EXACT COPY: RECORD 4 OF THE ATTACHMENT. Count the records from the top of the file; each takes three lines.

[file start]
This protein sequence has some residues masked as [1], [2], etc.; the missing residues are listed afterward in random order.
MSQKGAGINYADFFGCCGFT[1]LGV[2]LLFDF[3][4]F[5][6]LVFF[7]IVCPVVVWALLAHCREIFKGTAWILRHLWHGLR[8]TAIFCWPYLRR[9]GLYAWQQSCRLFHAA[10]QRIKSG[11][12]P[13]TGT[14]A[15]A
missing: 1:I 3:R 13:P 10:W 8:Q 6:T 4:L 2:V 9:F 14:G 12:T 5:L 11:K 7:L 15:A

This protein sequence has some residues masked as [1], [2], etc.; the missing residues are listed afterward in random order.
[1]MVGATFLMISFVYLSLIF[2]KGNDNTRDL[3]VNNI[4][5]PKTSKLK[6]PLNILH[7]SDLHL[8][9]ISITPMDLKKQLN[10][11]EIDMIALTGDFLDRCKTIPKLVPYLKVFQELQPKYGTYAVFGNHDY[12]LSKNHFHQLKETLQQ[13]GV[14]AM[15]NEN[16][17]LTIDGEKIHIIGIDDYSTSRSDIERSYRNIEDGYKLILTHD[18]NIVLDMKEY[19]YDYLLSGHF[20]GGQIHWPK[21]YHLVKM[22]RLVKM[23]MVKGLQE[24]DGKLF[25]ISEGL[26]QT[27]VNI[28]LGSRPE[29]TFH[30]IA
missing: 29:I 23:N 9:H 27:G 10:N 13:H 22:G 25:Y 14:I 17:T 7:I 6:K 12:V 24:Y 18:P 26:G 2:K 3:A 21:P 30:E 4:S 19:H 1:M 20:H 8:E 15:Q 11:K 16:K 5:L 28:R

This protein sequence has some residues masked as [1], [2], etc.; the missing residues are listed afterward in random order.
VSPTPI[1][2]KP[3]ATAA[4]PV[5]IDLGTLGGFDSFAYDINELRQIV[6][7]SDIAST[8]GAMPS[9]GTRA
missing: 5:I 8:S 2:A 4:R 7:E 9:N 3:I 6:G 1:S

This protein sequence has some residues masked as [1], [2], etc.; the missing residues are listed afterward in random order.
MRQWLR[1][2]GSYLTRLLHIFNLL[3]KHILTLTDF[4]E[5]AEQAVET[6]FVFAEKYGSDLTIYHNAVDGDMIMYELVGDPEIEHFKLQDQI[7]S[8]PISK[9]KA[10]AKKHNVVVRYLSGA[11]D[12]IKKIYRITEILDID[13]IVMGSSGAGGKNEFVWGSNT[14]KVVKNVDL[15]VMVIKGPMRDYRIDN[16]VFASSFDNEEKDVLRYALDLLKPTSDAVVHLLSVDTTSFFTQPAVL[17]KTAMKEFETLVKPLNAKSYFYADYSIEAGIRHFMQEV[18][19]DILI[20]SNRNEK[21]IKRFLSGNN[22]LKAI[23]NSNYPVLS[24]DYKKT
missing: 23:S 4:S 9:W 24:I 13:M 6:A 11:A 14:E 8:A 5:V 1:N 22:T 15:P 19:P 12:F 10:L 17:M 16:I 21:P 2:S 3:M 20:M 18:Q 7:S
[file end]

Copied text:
This protein sequence has some residues masked as [1], [2], etc.; the missing residues are listed afterward in random order.
MRQWLR[1][2]GSYLTRLLHIFNLL[3]KHILTLTDF[4]E[5]AEQAVET[6]FVFAEKYGSDLTIYHNAVDGDMIMYELVGDPEIEHFKLQDQI[7]S[8]PISK[9]KA[10]AKKHNVVVRYLSGA[11]D[12]IKKIYRITEILDID[13]IVMGSSGAGGKNEFVWGSNT[14]KVVKNVDL[15]VMVIKGPMRDYRIDN[16]VFASSFDNEEKDVLRYALDLLKPTSDAVVHLLSVDTTSFFTQPAVL[17]KTAMKEFETLVKPLNAKSYFYADYSIEAGIRHFMQEV[18][19]DILI[20]SNRNEK[21]IKRFLSGNN[22]LKAI[23]NSNYPVLS[24]DYKKT
missing: 23:S 4:S 9:W 24:I 13:M 6:A 11:A 14:E 8:A 5:V 1:N 22:T 15:P 19:P 12:F 10:L 17:M 16:I 21:P 2:S 3:M 20:M 18:Q 7:S